“Not only electricity, but heat and transport,” he says. “It’s one integrated energy system, and if you do anything on one part of it, you affect the others, so you’ve got to take an integrated approach, and that’s coming out clear, and that’s really important.”
Improving transmission links would help to create a single European electricity market, agrees Paul Ekins, director of the UCL Institute for Sustainable Resources at University College London. That, in turn, would help draw private investment into efforts to make new technologies commercially viable, he says. Ekins wants to see a binding 2030 renewables target imposed on member states, and set at least 30 per cent.
The EU’s 2020 renewables target has been remarkably successful in spurring innovation so far, he says, pointing to a sharp drop in the cost of solar and wind energy components. That goal, he says, “has initiated and stimulated an enormous amount of activity in member states. In my view, that is because it was a mandatory target for all states."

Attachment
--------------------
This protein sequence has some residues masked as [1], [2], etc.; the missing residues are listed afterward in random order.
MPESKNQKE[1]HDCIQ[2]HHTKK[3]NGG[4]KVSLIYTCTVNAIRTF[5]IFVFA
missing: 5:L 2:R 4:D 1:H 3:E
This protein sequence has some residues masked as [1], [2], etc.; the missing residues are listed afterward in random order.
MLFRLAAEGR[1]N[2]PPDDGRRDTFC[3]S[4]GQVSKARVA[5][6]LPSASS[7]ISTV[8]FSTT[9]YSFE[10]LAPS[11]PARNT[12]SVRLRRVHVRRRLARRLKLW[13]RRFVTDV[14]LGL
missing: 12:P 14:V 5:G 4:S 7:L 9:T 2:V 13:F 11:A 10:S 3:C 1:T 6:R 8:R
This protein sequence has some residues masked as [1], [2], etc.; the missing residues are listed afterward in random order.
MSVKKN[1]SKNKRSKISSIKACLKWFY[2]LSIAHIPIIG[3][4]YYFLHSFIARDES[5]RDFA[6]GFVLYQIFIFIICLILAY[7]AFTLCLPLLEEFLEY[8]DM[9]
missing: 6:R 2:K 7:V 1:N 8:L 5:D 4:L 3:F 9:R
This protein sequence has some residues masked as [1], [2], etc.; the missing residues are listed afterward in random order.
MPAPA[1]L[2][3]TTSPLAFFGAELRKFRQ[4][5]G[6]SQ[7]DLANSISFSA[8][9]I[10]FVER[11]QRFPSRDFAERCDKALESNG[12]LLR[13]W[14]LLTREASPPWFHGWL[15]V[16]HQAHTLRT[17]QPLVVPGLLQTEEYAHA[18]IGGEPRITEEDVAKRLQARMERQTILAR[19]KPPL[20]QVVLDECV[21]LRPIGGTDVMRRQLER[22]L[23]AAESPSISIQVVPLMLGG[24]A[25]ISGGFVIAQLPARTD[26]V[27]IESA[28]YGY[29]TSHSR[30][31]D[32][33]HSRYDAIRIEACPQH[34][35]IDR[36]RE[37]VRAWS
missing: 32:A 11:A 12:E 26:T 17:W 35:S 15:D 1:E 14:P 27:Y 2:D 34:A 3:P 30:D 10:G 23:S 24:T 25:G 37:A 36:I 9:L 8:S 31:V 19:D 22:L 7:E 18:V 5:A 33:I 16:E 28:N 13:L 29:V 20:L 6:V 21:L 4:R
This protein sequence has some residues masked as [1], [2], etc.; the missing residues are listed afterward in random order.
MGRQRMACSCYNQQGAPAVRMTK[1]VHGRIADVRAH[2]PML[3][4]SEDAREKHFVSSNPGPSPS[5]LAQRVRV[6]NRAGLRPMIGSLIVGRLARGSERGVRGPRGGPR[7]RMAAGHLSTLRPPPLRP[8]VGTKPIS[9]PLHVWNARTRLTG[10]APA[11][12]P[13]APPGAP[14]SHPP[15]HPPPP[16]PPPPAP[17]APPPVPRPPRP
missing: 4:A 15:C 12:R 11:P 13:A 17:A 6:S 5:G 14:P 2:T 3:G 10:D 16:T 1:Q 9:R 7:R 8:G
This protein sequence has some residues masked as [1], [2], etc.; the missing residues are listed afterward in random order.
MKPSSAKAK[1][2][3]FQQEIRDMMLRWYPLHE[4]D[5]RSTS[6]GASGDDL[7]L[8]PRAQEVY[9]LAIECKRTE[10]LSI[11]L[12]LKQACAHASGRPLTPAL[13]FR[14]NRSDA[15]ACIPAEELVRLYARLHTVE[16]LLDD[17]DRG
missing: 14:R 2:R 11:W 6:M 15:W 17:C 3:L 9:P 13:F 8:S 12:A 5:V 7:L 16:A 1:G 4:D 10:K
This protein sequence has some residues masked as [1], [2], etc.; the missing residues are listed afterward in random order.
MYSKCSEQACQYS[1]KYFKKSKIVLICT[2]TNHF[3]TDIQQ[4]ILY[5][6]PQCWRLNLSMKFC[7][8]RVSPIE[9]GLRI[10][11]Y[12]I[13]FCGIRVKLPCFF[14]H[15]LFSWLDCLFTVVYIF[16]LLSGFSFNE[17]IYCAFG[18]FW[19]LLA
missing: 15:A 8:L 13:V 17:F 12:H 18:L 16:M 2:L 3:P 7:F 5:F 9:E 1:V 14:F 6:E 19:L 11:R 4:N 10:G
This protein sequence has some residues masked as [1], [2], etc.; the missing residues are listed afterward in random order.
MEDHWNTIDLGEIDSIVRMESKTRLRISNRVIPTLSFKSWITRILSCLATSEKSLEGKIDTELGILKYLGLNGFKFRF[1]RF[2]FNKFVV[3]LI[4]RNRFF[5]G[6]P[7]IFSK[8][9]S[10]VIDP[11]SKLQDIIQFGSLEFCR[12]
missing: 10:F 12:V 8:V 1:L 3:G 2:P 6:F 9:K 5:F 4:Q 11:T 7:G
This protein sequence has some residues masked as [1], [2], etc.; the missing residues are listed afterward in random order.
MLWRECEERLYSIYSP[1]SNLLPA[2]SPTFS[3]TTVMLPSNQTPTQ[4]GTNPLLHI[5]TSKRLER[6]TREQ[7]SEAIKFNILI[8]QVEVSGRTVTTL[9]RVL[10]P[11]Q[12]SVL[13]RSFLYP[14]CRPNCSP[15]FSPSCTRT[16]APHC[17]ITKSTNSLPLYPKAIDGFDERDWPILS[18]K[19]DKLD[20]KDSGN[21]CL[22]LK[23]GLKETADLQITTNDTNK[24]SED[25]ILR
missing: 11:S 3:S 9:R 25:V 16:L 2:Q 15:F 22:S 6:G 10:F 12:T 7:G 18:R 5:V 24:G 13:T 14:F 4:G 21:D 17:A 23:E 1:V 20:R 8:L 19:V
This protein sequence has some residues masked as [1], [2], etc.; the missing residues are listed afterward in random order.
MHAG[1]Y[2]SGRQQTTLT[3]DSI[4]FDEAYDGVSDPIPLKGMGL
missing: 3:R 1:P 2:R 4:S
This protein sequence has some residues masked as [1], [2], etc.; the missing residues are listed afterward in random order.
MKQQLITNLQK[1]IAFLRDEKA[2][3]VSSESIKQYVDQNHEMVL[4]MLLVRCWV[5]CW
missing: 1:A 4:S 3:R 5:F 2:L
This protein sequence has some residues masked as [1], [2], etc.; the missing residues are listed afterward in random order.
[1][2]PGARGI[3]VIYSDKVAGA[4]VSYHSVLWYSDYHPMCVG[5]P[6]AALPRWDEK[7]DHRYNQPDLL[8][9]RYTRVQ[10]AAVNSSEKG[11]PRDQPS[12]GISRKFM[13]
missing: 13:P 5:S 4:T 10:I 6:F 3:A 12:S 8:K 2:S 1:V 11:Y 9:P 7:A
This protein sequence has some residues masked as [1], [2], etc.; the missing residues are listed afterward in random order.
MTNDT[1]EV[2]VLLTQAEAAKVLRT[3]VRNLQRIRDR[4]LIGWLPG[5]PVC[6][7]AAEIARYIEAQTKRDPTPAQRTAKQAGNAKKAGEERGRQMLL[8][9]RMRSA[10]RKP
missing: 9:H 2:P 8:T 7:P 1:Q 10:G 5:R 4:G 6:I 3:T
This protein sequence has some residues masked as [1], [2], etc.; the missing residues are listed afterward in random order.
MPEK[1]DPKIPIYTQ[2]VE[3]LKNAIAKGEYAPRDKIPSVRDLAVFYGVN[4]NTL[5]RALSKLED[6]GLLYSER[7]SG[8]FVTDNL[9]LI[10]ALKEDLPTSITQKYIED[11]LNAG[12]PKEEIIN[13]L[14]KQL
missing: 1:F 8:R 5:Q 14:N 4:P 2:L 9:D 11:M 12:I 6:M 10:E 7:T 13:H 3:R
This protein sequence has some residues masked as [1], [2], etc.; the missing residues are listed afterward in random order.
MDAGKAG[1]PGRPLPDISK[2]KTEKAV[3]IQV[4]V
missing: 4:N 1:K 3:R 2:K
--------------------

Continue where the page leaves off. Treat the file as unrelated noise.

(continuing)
As the Commission sets to work on new renewables targets and a post-2020 framework, MacNaughton said, the EU must take a big-picture view, confronting head-on issues like the intermittency of wind and solar generation, and the need for increased connectivity.
“You’ve got the situation now where modern gas plant is being mothballed because it’s not economic. And it’s not economic because of the way in which you structured the legislative framework for renewables,” she said, highlighting one of the lessons learned as subsidies produced a rapid rise in solar and wind power production.
“One has to look at the overall electricity system. What you can’t do is put renewables in, give them support, give them priority in the dispatch of electricity, and not pay attention to what that means for the overall cost of the system.”
It’s a painful lesson, but if heeded, the next phase of Europe’s energy transition should get off to a more promising start.
This article is part of "Europe's Energy Challenge", a Science|Business special report. The report is available for download, here.